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Hybridized Whiteness: Japanese Anime and Manga in Global Postcolonial Context
Individual Paper Presenter(s)
Temple University, United States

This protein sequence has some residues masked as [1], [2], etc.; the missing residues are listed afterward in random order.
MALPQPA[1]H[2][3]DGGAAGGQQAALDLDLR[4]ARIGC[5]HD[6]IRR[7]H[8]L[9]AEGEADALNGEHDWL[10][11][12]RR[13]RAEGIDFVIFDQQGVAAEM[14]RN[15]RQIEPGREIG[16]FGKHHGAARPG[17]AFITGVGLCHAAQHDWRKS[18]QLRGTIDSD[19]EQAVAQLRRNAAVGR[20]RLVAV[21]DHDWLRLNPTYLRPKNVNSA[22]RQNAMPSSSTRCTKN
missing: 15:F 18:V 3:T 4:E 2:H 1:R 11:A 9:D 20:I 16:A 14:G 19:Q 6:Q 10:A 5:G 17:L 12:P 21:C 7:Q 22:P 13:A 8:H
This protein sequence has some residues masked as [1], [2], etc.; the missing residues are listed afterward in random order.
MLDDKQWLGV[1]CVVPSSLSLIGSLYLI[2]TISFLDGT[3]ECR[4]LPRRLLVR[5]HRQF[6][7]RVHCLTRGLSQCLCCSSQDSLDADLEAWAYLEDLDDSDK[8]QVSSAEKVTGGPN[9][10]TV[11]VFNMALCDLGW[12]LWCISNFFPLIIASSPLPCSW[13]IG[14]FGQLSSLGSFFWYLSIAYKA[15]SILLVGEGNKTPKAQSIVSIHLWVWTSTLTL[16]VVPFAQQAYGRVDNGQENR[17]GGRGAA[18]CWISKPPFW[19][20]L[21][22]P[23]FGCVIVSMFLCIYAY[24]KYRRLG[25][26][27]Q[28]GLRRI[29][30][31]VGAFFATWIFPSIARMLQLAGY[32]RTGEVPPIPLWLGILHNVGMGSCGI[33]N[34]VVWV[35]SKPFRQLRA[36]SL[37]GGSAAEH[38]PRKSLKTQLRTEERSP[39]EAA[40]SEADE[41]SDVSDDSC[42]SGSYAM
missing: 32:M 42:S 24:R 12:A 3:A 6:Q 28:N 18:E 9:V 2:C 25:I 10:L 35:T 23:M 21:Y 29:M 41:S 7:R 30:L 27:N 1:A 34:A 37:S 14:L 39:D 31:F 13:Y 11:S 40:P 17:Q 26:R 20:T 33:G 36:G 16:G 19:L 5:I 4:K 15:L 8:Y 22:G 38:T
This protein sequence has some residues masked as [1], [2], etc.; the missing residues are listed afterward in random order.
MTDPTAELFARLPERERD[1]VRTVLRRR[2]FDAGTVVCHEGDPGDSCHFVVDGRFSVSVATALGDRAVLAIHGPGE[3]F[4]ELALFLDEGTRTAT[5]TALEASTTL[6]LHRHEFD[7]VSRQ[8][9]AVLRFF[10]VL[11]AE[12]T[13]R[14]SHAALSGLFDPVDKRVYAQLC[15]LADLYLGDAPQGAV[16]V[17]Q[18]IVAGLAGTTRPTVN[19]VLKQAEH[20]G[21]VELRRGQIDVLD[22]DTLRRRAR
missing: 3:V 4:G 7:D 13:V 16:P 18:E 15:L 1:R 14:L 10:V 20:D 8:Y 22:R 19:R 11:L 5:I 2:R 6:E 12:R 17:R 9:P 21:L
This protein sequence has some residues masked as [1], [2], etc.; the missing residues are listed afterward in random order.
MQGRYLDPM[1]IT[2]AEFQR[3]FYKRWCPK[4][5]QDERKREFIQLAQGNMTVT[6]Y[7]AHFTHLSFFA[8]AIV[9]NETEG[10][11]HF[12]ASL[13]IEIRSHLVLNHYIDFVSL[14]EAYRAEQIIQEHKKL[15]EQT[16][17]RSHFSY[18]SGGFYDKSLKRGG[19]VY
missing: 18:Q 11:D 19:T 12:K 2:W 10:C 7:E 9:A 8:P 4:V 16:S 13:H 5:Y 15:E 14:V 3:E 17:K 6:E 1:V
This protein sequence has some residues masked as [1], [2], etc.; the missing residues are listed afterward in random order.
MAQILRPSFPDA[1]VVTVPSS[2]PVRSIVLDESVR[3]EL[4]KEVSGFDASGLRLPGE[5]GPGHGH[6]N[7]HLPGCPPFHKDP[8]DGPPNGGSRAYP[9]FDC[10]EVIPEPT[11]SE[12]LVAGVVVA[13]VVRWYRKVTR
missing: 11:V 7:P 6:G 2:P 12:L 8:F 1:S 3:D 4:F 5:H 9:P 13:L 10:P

Theories of whiteness posit a positioning of an invisible, intangible scale that coalesces within a normative center that other bodies are measured against. As previous scholars (Darling-Wolf, Russell, Lu, Kawashina) on race and Japanese anime and manga have pointed out there is a certain whiteness, separate (or overlapping) caucasian whiteness, that leaves the question of race open to decoding by local semiotic lexicons. This “whiteness” is categorized more within traditions of cultural, economic, and imperialist colonialism as a hybridized whiteness of economic class, gender, and education (among others). By putting the now global medium of Japanese manga and anime in conversation with the political context and history of colonization, this research project questions the connections between whiteness, colonization, and the cultural hybrid forms of manga and anime. What residual identities are left in the scrutinized box of the “Other”? As described by Iwabuchi, this project recognized the substantial ties anime and manga have to the national identity of Japan and the political ties to the Japanese government. It is through such political systems that this project seeks to read the braid of colonial and colonized Japan. Rather than focus on a general consideration of medium or genre this project will focus on a semiotic and narrative analysis of Appare-Ranman!